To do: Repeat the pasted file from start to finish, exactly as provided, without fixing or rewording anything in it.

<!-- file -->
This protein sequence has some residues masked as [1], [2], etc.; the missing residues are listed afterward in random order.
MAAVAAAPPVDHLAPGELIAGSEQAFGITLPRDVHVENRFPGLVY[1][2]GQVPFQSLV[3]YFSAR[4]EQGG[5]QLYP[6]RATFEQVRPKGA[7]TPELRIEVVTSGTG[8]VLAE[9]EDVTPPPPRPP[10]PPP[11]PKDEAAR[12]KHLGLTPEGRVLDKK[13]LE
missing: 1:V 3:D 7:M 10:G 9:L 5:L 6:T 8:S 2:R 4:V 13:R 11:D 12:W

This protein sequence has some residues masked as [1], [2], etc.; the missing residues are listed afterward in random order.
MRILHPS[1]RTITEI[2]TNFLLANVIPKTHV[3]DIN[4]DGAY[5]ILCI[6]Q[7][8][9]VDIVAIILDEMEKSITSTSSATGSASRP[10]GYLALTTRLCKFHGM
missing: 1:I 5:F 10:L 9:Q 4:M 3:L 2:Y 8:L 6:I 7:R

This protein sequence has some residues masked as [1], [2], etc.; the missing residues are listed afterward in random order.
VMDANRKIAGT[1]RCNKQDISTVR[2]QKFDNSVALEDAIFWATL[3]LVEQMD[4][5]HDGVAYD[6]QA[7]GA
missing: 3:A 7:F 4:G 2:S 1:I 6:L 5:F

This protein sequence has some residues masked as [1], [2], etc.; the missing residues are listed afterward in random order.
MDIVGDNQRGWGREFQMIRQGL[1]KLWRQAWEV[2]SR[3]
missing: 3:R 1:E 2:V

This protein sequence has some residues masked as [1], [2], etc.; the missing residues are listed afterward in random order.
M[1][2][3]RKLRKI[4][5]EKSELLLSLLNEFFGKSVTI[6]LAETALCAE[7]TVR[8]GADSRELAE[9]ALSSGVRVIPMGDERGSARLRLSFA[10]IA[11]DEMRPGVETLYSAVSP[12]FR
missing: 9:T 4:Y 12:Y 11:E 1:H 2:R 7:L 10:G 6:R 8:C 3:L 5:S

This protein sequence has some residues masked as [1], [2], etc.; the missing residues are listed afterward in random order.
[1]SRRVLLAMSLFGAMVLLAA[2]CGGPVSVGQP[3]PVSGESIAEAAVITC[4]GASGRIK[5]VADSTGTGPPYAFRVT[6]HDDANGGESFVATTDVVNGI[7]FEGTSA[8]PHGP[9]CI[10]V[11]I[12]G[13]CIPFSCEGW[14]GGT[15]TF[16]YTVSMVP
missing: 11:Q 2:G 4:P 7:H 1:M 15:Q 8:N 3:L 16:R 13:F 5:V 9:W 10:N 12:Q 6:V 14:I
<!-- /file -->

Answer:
This protein sequence has some residues masked as [1], [2], etc.; the missing residues are listed afterward in random order.
MAAVAAAPPVDHLAPGELIAGSEQAFGITLPRDVHVENRFPGLVY[1][2]GQVPFQSLV[3]YFSAR[4]EQGG[5]QLYP[6]RATFEQVRPKGA[7]TPELRIEVVTSGTG[8]VLAE[9]EDVTPPPPRPP[10]PPP[11]PKDEAAR[12]KHLGLTPEGRVLDKK[13]LE
missing: 1:V 3:D 7:M 10:G 9:L 5:L 6:T 8:S 2:R 4:V 13:R 11:D 12:W

This protein sequence has some residues masked as [1], [2], etc.; the missing residues are listed afterward in random order.
MRILHPS[1]RTITEI[2]TNFLLANVIPKTHV[3]DIN[4]DGAY[5]ILCI[6]Q[7][8][9]VDIVAIILDEMEKSITSTSSATGSASRP[10]GYLALTTRLCKFHGM
missing: 1:I 5:F 10:L 9:Q 4:M 3:L 2:Y 8:L 6:I 7:R

This protein sequence has some residues masked as [1], [2], etc.; the missing residues are listed afterward in random order.
VMDANRKIAGT[1]RCNKQDISTVR[2]QKFDNSVALEDAIFWATL[3]LVEQMD[4][5]HDGVAYD[6]QA[7]GA
missing: 3:A 7:F 4:G 2:S 1:I 6:L 5:F

This protein sequence has some residues masked as [1], [2], etc.; the missing residues are listed afterward in random order.
MDIVGDNQRGWGREFQMIRQGL[1]KLWRQAWEV[2]SR[3]
missing: 3:R 1:E 2:V

This protein sequence has some residues masked as [1], [2], etc.; the missing residues are listed afterward in random order.
M[1][2][3]RKLRKI[4][5]EKSELLLSLLNEFFGKSVTI[6]LAETALCAE[7]TVR[8]GADSRELAE[9]ALSSGVRVIPMGDERGSARLRLSFA[10]IA[11]DEMRPGVETLYSAVSP[12]FR
missing: 9:T 4:Y 12:Y 11:E 1:H 2:R 7:L 10:G 6:R 8:C 3:L 5:S

This protein sequence has some residues masked as [1], [2], etc.; the missing residues are listed afterward in random order.
[1]SRRVLLAMSLFGAMVLLAA[2]CGGPVSVGQP[3]PVSGESIAEAAVITC[4]GASGRIK[5]VADSTGTGPPYAFRVT[6]HDDANGGESFVATTDVVNGI[7]FEGTSA[8]PHGP[9]CI[10]V[11]I[12]G[13]CIPFSCEGW[14]GGT[15]TF[16]YTVSMVP
missing: 11:Q 2:G 4:P 7:H 1:M 15:Q 8:N 3:L 16:R 13:F 5:V 9:W 10:N 12:Q 6:V 14:I